PENDLETON, Ind. —
An effort to block Pendleton from annexing 800 acres south of Old State Road 132 has failed.
Madison Circuit Court Judge Angela Warner Sims dismissed a remonstrance filed in the case by Warren Huntzinger and some other affected property owners because they failed to obtain the required number of signatures to support their claim.
Sims determined that the landowner who opposed the annexation lacked standing to challenge the quality and adequacy of Pendleton’s fiscal plan filed in support of the annexation plan.
Pendleton Town Council President Donald Henderson said the goal of the annexation approved in 2011 was to square off the town’s boundaries and eliminate questions about where the town limits were.
The property is located south of old Indiana 132 and east of County Road 700 West. The acreage was surrounded on three sides by Pendleton, but was still part of unincorporated Madison County.
The property was split between 22 rural property owners. Henderson said there were no immediate plans to develop the property, but that could happen someday. The annexation is an attempt to be ready for it.
“This was done to square off boundaries with the existing annexation,” Henderson said. “It’s zoned agricultural and it will stay agricultural into the foreseeable future. It was just a pretty straightforward annexation from our standpoint.”
Ronald Fowler, an Anderson lawyer who represented the Huntzingers, conceded his client didn’t have the required number of signatures — they fell one short, he said.
“This farmland is of no value to the town and their plans are pretty shallow,” Fowler said. “Basically their position is if somebody comes along and wants to build something, we’ll be ready.”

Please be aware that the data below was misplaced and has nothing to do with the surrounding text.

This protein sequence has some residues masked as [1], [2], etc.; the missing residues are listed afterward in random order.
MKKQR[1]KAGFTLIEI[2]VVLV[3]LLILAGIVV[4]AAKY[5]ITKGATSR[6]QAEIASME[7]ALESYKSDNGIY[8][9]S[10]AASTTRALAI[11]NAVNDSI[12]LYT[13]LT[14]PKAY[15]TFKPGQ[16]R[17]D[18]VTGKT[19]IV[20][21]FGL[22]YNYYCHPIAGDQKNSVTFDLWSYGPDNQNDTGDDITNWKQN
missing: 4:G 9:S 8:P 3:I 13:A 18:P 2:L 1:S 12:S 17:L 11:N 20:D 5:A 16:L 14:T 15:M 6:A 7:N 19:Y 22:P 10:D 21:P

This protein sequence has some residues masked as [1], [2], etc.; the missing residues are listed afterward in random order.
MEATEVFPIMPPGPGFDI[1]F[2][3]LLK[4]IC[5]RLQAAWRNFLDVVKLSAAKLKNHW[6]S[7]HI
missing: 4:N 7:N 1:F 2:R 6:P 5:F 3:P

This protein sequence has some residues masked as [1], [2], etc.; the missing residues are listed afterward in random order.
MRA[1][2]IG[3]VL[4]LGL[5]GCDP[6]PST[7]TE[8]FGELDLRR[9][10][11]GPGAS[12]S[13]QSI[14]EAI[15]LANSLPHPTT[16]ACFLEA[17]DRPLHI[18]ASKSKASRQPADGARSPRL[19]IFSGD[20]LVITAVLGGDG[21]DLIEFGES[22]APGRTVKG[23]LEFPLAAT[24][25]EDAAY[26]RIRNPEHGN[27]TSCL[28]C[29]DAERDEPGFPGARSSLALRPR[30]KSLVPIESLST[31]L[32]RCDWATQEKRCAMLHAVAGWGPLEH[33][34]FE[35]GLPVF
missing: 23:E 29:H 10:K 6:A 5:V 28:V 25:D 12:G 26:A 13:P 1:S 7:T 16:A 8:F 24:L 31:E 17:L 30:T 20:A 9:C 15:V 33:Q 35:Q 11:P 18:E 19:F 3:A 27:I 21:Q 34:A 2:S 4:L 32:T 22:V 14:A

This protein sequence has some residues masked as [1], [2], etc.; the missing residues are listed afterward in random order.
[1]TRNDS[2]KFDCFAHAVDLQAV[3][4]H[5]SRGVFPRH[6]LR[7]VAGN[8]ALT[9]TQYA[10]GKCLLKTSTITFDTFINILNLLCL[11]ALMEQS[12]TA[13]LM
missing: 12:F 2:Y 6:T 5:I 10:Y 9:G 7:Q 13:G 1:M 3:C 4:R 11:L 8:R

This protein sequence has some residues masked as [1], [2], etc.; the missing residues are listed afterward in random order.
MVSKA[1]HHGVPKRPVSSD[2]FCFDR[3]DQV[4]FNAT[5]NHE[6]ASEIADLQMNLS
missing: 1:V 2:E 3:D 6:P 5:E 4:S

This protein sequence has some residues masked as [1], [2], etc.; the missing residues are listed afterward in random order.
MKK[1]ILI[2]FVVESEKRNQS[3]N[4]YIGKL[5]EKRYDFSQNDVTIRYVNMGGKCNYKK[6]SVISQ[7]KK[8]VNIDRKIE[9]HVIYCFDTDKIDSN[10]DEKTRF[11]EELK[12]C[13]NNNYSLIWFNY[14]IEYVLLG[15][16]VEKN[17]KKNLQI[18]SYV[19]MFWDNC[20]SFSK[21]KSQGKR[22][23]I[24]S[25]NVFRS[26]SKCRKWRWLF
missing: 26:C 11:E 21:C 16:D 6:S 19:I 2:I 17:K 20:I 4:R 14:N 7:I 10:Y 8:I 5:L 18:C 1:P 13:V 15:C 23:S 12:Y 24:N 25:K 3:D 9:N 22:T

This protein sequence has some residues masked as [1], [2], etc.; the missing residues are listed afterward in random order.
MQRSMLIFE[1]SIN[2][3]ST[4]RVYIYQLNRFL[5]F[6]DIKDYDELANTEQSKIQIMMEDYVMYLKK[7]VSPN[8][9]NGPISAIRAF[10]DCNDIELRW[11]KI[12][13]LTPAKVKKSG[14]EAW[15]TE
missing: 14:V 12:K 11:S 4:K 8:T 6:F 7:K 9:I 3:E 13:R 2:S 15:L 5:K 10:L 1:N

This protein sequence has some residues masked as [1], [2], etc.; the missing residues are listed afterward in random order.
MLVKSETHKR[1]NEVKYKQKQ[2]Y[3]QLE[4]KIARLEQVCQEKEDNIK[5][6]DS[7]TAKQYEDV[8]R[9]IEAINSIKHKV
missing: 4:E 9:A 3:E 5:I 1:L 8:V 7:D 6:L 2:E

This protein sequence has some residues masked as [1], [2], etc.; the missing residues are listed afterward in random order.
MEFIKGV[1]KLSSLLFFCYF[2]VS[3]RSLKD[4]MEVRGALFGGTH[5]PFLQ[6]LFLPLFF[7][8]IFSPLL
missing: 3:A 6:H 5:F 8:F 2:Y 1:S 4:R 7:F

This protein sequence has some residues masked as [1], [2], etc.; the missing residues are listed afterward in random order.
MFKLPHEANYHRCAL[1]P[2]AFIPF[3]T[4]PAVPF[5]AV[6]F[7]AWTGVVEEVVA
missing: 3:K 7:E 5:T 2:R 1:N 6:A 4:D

Fowler said he might look at the issue again three years from now, after the time limit for Pendleton to begin providing town services has passed. If services have not been provided by then, his clients could file a lawsuit then.
The final ruling on Pendleton’s annexation comes at a time when Anderson Mayor Kevin Smith has proposed two large annexations that would increase the size of the city by an estimated 50 percent.
A public meeting last week about the proposed southwest annexation drew between 400 and 500 people, most of them opposed to what they see as a land grab, to the Trinity Life Center for a discussion of the proposal.
A public meeting on the so-called northeast annexation is scheduled for later this month.
Meanwhile, 10 Lapel area landowners have banded together to block the city’s plans. They filed a super-voluntary annexation that would extend Lapel’s town boundaries to Pendleton.
In addition, the Anderson City Council on Thursday is scheduled to take up Smith’s annexation proposals.
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